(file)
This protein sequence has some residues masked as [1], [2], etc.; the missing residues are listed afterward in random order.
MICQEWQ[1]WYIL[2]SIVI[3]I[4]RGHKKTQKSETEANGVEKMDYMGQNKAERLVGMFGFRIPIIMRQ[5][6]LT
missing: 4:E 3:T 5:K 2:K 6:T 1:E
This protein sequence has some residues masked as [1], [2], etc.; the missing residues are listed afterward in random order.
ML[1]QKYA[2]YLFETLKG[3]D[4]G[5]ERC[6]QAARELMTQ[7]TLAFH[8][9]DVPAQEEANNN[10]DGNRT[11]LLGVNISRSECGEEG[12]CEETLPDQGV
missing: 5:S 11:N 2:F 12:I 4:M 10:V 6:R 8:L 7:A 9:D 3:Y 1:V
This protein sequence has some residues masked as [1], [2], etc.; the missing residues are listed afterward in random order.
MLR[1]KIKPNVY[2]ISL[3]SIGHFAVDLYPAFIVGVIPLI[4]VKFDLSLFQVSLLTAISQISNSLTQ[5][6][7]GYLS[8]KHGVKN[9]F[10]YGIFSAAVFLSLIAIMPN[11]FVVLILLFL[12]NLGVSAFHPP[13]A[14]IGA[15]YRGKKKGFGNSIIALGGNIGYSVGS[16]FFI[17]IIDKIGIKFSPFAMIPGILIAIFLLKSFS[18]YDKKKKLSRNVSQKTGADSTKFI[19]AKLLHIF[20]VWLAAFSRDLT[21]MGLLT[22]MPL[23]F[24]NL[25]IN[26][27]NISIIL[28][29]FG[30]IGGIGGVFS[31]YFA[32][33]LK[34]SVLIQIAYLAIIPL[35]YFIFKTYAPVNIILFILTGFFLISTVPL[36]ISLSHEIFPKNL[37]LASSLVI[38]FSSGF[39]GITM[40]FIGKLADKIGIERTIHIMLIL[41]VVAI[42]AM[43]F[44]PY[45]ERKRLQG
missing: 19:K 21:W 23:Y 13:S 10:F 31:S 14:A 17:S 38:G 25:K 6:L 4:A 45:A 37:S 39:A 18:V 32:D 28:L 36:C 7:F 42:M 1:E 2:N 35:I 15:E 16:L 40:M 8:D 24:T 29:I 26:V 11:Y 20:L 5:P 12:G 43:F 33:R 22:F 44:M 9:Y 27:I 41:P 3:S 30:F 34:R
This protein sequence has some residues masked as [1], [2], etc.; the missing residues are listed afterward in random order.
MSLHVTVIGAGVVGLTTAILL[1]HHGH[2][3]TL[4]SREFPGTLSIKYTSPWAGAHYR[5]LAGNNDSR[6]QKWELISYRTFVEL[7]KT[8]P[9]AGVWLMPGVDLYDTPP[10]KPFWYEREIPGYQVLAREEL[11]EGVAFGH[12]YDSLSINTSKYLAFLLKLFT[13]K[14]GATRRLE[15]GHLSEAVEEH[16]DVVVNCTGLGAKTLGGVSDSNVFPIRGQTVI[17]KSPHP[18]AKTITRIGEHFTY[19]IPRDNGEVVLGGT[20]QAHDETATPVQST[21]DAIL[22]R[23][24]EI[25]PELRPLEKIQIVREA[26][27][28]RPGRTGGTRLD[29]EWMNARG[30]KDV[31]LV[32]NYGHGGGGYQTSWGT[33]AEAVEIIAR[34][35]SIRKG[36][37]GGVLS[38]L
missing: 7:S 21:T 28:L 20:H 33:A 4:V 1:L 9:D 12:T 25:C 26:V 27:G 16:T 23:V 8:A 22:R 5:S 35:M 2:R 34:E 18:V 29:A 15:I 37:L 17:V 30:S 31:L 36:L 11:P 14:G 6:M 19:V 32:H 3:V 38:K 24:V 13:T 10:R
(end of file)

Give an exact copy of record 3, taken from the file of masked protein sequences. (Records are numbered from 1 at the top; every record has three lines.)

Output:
This protein sequence has some residues masked as [1], [2], etc.; the missing residues are listed afterward in random order.
MLR[1]KIKPNVY[2]ISL[3]SIGHFAVDLYPAFIVGVIPLI[4]VKFDLSLFQVSLLTAISQISNSLTQ[5][6][7]GYLS[8]KHGVKN[9]F[10]YGIFSAAVFLSLIAIMPN[11]FVVLILLFL[12]NLGVSAFHPP[13]A[14]IGA[15]YRGKKKGFGNSIIALGGNIGYSVGS[16]FFI[17]IIDKIGIKFSPFAMIPGILIAIFLLKSFS[18]YDKKKKLSRNVSQKTGADSTKFI[19]AKLLHIF[20]VWLAAFSRDLT[21]MGLLT[22]MPL[23]F[24]NL[25]IN[26][27]NISIIL[28][29]FG[30]IGGIGGVFS[31]YFA[32][33]LK[34]SVLIQIAYLAIIPL[35]YFIFKTYAPVNIILFILTGFFLISTVPL[36]ISLSHEIFPKNL[37]LASSLVI[38]FSSGF[39]GITM[40]FIGKLADKIGIERTIHIMLIL[41]VVAI[42]AM[43]F[44]PY[45]ERKRLQG
missing: 19:K 21:W 23:Y 13:S 10:F 31:S 14:A 17:S 38:G 25:K 6:L 4:A 45:A 37:S 39:A 18:V 32:D 28:L 36:C 7:F 42:M 1:E 2:N 35:I 15:E 16:L 40:M 8:D 24:T 29:I 26:V 11:Y 20:L 5:P 12:G 43:F 33:R 22:F 44:M 9:Y 27:I 41:P 3:S 30:F 34:R